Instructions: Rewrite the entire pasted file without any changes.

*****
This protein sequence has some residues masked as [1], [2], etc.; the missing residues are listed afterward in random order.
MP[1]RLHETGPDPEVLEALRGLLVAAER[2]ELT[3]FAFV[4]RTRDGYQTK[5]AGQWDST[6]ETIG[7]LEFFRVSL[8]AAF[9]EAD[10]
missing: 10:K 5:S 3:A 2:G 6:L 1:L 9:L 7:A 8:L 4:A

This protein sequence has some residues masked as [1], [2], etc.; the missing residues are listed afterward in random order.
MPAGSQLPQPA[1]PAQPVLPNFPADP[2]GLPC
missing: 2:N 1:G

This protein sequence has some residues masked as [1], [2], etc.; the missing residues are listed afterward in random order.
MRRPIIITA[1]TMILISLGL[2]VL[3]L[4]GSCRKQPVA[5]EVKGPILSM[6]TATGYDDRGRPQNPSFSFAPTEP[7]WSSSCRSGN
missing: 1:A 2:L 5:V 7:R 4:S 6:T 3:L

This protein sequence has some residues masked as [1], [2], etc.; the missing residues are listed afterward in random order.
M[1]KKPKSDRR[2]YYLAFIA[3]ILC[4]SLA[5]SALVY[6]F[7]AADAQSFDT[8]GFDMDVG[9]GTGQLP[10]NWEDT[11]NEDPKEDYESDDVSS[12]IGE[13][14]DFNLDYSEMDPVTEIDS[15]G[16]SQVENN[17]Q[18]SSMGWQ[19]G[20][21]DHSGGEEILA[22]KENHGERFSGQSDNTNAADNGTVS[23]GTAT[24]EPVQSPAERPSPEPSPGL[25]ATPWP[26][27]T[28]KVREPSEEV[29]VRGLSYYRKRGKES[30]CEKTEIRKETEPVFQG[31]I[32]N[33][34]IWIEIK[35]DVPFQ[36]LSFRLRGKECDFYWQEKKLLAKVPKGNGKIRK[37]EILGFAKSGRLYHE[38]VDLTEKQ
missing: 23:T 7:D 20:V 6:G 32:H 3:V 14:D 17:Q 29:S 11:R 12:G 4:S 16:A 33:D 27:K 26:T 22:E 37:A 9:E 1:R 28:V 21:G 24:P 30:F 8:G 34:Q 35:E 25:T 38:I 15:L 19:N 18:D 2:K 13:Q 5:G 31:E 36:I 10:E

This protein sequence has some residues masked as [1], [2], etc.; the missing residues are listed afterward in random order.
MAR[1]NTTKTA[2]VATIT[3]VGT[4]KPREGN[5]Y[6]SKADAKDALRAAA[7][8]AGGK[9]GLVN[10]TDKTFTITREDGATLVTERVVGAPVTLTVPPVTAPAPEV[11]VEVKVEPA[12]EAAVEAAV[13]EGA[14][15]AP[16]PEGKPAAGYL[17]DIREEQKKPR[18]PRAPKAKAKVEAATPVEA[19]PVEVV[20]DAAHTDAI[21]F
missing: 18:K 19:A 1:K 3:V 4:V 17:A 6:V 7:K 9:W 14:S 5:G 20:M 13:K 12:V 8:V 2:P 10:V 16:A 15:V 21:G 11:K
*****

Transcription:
This protein sequence has some residues masked as [1], [2], etc.; the missing residues are listed afterward in random order.
MP[1]RLHETGPDPEVLEALRGLLVAAER[2]ELT[3]FAFV[4]RTRDGYQTK[5]AGQWDST[6]ETIG[7]LEFFRVSL[8]AAF[9]EAD[10]
missing: 10:K 5:S 3:A 2:G 6:L 1:L 9:L 7:A 8:L 4:A

This protein sequence has some residues masked as [1], [2], etc.; the missing residues are listed afterward in random order.
MPAGSQLPQPA[1]PAQPVLPNFPADP[2]GLPC
missing: 2:N 1:G

This protein sequence has some residues masked as [1], [2], etc.; the missing residues are listed afterward in random order.
MRRPIIITA[1]TMILISLGL[2]VL[3]L[4]GSCRKQPVA[5]EVKGPILSM[6]TATGYDDRGRPQNPSFSFAPTEP[7]WSSSCRSGN
missing: 1:A 2:L 5:V 7:R 4:S 6:T 3:L

This protein sequence has some residues masked as [1], [2], etc.; the missing residues are listed afterward in random order.
M[1]KKPKSDRR[2]YYLAFIA[3]ILC[4]SLA[5]SALVY[6]F[7]AADAQSFDT[8]GFDMDVG[9]GTGQLP[10]NWEDT[11]NEDPKEDYESDDVSS[12]IGE[13][14]DFNLDYSEMDPVTEIDS[15]G[16]SQVENN[17]Q[18]SSMGWQ[19]G[20][21]DHSGGEEILA[22]KENHGERFSGQSDNTNAADNGTVS[23]GTAT[24]EPVQSPAERPSPEPSPGL[25]ATPWP[26][27]T[28]KVREPSEEV[29]VRGLSYYRKRGKES[30]CEKTEIRKETEPVFQG[31]I[32]N[33][34]IWIEIK[35]DVPFQ[36]LSFRLRGKECDFYWQEKKLLAKVPKGNGKIRK[37]EILGFAKSGRLYHE[38]VDLTEKQ
missing: 23:T 7:D 20:V 6:G 32:H 3:V 14:D 17:Q 29:S 11:R 12:G 4:S 16:A 33:D 27:K 26:T 22:E 37:A 9:E 1:R 28:V 21:G 24:P 30:F 8:G 34:Q 35:E 25:T 38:I 15:L 19:N 18:D 2:K 13:Q 5:G 31:E 36:I 10:E

This protein sequence has some residues masked as [1], [2], etc.; the missing residues are listed afterward in random order.
MAR[1]NTTKTA[2]VATIT[3]VGT[4]KPREGN[5]Y[6]SKADAKDALRAAA[7][8]AGGK[9]GLVN[10]TDKTFTITREDGATLVTERVVGAPVTLTVPPVTAPAPEV[11]VEVKVEPA[12]EAAVEAAV[13]EGA[14][15]AP[16]PEGKPAAGYL[17]DIREEQKKPR[18]PRAPKAKAKVEAATPVEA[19]PVEVV[20]DAAHTDAI[21]F
missing: 18:K 19:A 1:K 3:V 4:V 17:A 6:V 7:K 9:W 14:S 5:G 20:M 13:K 12:V 8:V 2:P 10:V 16:A 15:V 21:G 11:K